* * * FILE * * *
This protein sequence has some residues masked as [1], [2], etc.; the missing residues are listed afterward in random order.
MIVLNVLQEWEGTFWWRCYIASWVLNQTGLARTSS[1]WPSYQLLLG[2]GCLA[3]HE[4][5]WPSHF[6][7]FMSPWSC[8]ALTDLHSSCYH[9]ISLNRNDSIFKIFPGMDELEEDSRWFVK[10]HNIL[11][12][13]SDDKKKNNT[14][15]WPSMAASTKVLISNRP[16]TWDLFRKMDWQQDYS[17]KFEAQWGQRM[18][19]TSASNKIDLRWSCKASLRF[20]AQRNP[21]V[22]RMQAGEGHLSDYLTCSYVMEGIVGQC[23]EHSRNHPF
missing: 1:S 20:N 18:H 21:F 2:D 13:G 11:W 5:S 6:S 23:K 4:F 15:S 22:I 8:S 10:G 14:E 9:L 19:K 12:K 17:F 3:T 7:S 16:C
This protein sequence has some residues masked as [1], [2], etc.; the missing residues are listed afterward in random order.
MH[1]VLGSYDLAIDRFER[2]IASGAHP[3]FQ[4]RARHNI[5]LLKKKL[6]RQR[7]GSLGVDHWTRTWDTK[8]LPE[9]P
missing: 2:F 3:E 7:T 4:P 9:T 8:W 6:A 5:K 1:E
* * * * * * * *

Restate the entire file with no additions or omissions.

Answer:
This protein sequence has some residues masked as [1], [2], etc.; the missing residues are listed afterward in random order.
MIVLNVLQEWEGTFWWRCYIASWVLNQTGLARTSS[1]WPSYQLLLG[2]GCLA[3]HE[4][5]WPSHF[6][7]FMSPWSC[8]ALTDLHSSCYH[9]ISLNRNDSIFKIFPGMDELEEDSRWFVK[10]HNIL[11][12][13]SDDKKKNNT[14][15]WPSMAASTKVLISNRP[16]TWDLFRKMDWQQDYS[17]KFEAQWGQRM[18][19]TSASNKIDLRWSCKASLRF[20]AQRNP[21]V[22]RMQAGEGHLSDYLTCSYVMEGIVGQC[23]EHSRNHPF
missing: 1:S 20:N 18:H 21:F 2:D 13:G 11:W 5:S 6:S 23:K 4:F 15:S 22:I 8:S 10:G 14:E 9:L 19:K 12:K 17:F 3:T 7:S 16:C
This protein sequence has some residues masked as [1], [2], etc.; the missing residues are listed afterward in random order.
MH[1]VLGSYDLAIDRFER[2]IASGAHP[3]FQ[4]RARHNI[5]LLKKKL[6]RQR[7]GSLGVDHWTRTWDTK[8]LPE[9]P
missing: 2:F 3:E 7:T 4:P 9:T 8:W 6:A 5:K 1:E